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How to internationalise or i18n a WordPress theme or plugin

Internationalisation, or i18n, is the process of making a WordPress theme or plugin translation ready. Localisation refers to the subsequent process of translating the text strings.

WordPress is used by millions of people so must provide support for a large number of languages. This tutorial aims to discuss how to internationalise your WordPress theme or plugin.

The most basic internationalisation function is __(). It will get a translated version of the string passed as the first argument.

$translated_text = __( 'Continue', 'text-domain' );

Escaping output

The _e() function will output a translated version of the string passed as the first argument. However, all output must be escaped so esc_html_e() and esc_attr_e() are preferred.

You use esc_html_e() to display translated text that has been escaped for safe use in HTML.

esc_html_e( 'This could be the page heading', 'text-domain' );

You use esc_attr_e() to display translated text that has been escaped for safe use in an attribute.

esc_attr_e( 'This could be alt text', 'text-domain' );

Variable data

Text can be a lot more complex than the simple strings we’ve been working with so far. If a string has a variable in it, you’ll need to use printf() and sprintf().

$translated_text = sprintf(
    __( 'My name is %s', 'text-domain' ),
    $name
);

If your text string has more than 1 variable in it, argument numbering is recommended.

$translated_text = sprintf(
    __( 'My name is %1$s and I live in %2$s', 'text-domain' ),
    $name,
    $city
);

Context

In English, the word “Comment” can be used as both a verb and a noun. In other languages the verb and noun might need to be translated separately. _x() accepts a context as the 2nd argument.

$translated_text = _x( 'Comment', 'noun', 'text-domain' );
$translated_text = _x( 'Comment', 'verb', 'text-domain' );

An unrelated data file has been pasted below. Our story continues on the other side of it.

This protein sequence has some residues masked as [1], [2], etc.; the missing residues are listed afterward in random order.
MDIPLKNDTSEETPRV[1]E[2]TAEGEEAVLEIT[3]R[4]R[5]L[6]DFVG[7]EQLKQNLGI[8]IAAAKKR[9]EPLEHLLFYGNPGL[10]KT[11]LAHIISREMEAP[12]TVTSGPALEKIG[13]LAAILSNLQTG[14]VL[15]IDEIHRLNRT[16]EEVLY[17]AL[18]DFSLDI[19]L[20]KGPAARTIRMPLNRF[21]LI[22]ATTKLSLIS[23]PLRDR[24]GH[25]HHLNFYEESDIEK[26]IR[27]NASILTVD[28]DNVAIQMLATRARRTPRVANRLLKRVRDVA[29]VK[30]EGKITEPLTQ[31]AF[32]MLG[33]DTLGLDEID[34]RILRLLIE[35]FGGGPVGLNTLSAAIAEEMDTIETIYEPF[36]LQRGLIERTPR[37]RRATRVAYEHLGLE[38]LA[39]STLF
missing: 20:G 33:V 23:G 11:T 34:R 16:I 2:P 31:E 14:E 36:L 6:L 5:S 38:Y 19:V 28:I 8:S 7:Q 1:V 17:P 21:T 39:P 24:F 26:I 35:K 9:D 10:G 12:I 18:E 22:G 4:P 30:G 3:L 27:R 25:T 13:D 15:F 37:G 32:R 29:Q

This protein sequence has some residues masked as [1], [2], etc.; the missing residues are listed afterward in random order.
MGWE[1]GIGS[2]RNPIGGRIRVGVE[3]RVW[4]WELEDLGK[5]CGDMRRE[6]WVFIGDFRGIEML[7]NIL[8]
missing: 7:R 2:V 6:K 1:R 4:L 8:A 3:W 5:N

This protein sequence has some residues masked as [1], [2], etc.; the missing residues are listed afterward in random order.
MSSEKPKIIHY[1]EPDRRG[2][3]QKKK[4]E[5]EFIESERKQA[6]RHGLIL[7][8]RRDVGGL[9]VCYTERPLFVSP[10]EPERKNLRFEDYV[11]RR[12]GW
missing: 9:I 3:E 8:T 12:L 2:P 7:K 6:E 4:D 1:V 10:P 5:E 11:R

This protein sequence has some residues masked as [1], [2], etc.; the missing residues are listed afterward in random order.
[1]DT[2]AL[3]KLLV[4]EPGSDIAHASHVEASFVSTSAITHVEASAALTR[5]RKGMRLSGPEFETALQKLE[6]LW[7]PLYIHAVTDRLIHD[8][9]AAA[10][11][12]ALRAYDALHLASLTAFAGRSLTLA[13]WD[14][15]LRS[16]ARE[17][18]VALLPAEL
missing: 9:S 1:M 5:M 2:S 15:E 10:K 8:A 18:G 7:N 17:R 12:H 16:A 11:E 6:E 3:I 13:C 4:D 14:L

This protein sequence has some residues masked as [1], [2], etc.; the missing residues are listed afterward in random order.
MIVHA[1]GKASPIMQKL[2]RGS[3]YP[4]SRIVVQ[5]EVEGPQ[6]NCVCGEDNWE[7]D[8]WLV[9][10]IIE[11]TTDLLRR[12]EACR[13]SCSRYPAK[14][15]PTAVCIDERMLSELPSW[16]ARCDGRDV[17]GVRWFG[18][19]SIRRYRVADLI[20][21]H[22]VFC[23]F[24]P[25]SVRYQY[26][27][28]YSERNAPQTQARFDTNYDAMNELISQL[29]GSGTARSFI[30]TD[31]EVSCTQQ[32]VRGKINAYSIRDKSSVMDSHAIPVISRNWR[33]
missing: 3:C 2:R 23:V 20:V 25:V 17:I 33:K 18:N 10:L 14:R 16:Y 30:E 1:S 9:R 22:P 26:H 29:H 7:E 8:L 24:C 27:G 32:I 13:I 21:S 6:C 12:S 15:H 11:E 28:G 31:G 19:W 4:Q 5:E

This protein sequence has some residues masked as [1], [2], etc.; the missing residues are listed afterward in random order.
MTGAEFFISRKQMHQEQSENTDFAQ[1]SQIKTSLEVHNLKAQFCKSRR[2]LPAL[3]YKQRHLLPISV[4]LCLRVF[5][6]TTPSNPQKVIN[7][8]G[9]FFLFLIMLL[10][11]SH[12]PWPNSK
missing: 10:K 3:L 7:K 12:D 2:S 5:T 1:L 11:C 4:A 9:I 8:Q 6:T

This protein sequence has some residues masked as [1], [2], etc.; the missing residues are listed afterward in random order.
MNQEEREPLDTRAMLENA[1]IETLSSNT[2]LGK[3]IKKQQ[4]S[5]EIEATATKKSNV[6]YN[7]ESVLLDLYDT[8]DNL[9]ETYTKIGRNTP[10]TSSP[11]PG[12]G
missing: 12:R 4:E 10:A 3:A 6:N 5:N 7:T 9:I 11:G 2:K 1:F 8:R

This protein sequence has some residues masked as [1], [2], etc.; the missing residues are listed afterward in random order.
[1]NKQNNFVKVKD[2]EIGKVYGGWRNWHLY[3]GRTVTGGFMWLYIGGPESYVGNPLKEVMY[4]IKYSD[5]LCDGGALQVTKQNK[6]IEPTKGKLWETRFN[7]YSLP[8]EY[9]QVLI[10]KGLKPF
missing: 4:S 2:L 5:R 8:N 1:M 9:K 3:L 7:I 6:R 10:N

Plural and singular forms

At times you’ll need to handle both the plural and singular form of a string. _n() accepts the singular form of the string, the plural form, a count and a text domain and will return the translated text in the appropriate form.

$translated_text = sprintf(
    _n(
        '%s comment',
        '%s comments',
        get_comments_number(),
        'text-domain'
    ),
    number_format_i18n( get_comments_number() )
);

In practice you may want to set the plural and singular strings before the number is known and perform the translation at a later date. WordPress refers to this as “pluralisation done later” and provides 3 useful functions to help us get this done.

  • _n_noop()
  • _nx_noop()
  • translate_nooped_plural()

_n_noop() is used to register the plural and singular strings but note that it doesn’t translate them.

$translation_information = _n_noop(
    '%s comment',
    '%s comments'
);

translate_nooped_plural() is passed the array returned by _n_noop() and returns the translated string.

$translated_text = sprintf(
    translate_nooped_plural(
        $translation_information,
        get_comments_number(),
        'text-domain'
    ),
    number_format_i18n( get_comments_number() )
);

Comments

You can provide translators with more information by adding a comment immediately before the function call. The comment must begin with “translators:”.

/* translators: This is a comment */
$translated_text = __( 'Text to be translated', 'text-domain' );

Text domain

Note that your theme or plugin must have a text domain and you must use it in every function call.

$translated_text = __( 'I love tea', 'text-domain' ); // Good
$translated_text = __( 'I love tea' ); // Bad

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